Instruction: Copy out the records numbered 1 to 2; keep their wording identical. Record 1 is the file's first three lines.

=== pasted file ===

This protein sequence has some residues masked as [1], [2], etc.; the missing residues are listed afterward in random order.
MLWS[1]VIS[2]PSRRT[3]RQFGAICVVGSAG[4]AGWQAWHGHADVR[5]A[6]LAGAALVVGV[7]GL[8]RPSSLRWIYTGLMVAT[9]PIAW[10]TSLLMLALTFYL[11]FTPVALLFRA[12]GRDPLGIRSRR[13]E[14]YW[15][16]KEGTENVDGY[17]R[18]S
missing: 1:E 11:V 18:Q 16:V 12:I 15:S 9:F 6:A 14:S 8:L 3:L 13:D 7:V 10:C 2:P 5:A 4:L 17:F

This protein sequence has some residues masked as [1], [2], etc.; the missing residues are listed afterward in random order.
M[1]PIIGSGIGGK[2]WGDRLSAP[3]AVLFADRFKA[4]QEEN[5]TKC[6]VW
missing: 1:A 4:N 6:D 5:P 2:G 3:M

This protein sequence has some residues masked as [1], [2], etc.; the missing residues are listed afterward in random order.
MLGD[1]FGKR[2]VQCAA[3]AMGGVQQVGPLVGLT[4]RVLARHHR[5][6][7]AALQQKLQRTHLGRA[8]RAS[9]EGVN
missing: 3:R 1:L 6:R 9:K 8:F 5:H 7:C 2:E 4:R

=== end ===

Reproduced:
This protein sequence has some residues masked as [1], [2], etc.; the missing residues are listed afterward in random order.
MLWS[1]VIS[2]PSRRT[3]RQFGAICVVGSAG[4]AGWQAWHGHADVR[5]A[6]LAGAALVVGV[7]GL[8]RPSSLRWIYTGLMVAT[9]PIAW[10]TSLLMLALTFYL[11]FTPVALLFRA[12]GRDPLGIRSRR[13]E[14]YW[15][16]KEGTENVDGY[17]R[18]S
missing: 1:E 11:V 18:Q 16:V 12:I 15:S 9:F 6:A 14:S 8:L 3:L 13:D 7:V 10:C 2:P 5:A 4:L 17:F

This protein sequence has some residues masked as [1], [2], etc.; the missing residues are listed afterward in random order.
M[1]PIIGSGIGGK[2]WGDRLSAP[3]AVLFADRFKA[4]QEEN[5]TKC[6]VW
missing: 1:A 4:N 6:D 5:P 2:G 3:M